Derbyshire officer takes part in the Festival of Remembrance
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One of Derbyshire’s officers will represent the National Police Chiefs’ Council in the Festival of Remembrance in London on Saturday. Inspector Guy Fillipich was chosen to take part following a national nomination process.
Every year the Royal British Legion hosts the Festival of Remembrance at the Royal Albert Hall. The event is dedicated to all those who have served and sacrificed. It serves as a poignant reminder of those who have lost their lives, or who have suffered life changing injuries in battle. It also celebrates those who work to support those currently serving in the Armed Forces, and the families who have suffered a loss.
Insp Fillipich served in the British Army for ten years and was deployed to Iraq and Afghanistan. He specialised in security and counterintelligence. On his return, he was selected as an instructor for the Royal Military Academy Sandhurst, where he led members of his platoon to further successes.
“Being able to take part in the Festival of Remembrance is an amazing privilege and means so much being both a current police officer and a former member of the British Army”, said Guy.
With members of The Royal Family in attendance on the night, the fallen are remembered through words, song and storytelling. It’s a celebration of service, and alongside the Armed Forces, it recognises the emergency services and volunteers who day in day out place others before themselves.
Guy joined Derbyshire Constabulary in 2019. “I’m proud to have served and I’m proud now being in the police – they are both roles where the public rarely see the true cost and impact of the job, and both require sacrifice.”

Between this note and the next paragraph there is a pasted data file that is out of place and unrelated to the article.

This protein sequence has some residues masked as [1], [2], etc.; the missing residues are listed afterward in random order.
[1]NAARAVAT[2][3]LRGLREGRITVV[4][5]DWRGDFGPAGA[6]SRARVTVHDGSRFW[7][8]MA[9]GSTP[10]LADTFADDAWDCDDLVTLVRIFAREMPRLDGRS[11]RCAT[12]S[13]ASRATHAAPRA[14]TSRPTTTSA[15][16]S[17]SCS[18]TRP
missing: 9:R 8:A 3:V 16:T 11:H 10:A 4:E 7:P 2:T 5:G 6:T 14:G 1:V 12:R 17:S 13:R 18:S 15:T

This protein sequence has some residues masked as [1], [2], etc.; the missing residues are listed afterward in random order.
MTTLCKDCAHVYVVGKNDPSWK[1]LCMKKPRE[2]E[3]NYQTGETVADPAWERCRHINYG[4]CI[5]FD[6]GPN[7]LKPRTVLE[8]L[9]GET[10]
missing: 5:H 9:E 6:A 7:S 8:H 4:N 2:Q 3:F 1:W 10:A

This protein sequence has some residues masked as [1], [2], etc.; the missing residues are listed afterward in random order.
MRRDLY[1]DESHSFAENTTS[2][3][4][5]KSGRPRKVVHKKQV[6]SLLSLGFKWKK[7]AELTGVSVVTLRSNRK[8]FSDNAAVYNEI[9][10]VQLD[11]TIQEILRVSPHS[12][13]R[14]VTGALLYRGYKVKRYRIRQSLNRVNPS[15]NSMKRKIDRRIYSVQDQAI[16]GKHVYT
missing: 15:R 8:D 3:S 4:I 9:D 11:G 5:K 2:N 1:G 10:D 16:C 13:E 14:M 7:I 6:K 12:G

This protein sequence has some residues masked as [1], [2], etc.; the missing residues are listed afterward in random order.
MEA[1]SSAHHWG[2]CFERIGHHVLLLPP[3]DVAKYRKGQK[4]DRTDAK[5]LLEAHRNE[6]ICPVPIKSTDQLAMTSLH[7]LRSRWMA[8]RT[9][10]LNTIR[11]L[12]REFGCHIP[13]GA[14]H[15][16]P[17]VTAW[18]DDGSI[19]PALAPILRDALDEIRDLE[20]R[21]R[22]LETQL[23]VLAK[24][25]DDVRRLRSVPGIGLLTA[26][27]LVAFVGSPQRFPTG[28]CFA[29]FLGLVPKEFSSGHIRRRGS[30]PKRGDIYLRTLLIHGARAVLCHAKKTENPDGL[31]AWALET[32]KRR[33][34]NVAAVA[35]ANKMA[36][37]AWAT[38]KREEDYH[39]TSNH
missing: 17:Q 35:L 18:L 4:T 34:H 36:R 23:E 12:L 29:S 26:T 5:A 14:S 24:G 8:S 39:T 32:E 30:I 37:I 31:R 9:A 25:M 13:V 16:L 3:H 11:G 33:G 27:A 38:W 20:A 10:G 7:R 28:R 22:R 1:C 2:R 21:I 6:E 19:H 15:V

Members of the country’s civilian services are invited to attend to take part in the Muster. Starting with the Royal Navy, service personnel and officers from civilian organisations proceed into the hall and stand together.
The event culminates in a Drumhead Service, a simple and dignified ceremony where Regimental drums are placed on top of each other to form an altar. This echoes a tradition dating back to the 1700s, when soldiers about to go into battle required a place for reflection and remembrance of their fallen comrades in the face of difficult times ahead.
Once the drums are stacked, the Standards are lowered, and the Last Post sounds. A two-minute silence is observed as poppy petals fall from above.
“It will be particularly poignant for me as I have friends and colleagues who never made it home from Iraq and Afghanistan. They, and their families, will be at the forefront of my mind.
Guy concludes: “I often think about this quote: ‘The only thing necessary for evil to triumph in the world is that good people do nothing’.
“For me, Saturday will be about thinking of and honouring all those who never came home precisely because they didn’t standby and do ‘nothing’”.
The Festival of Remembrance will be shown at 9pm on Saturday 11 November on BBC1.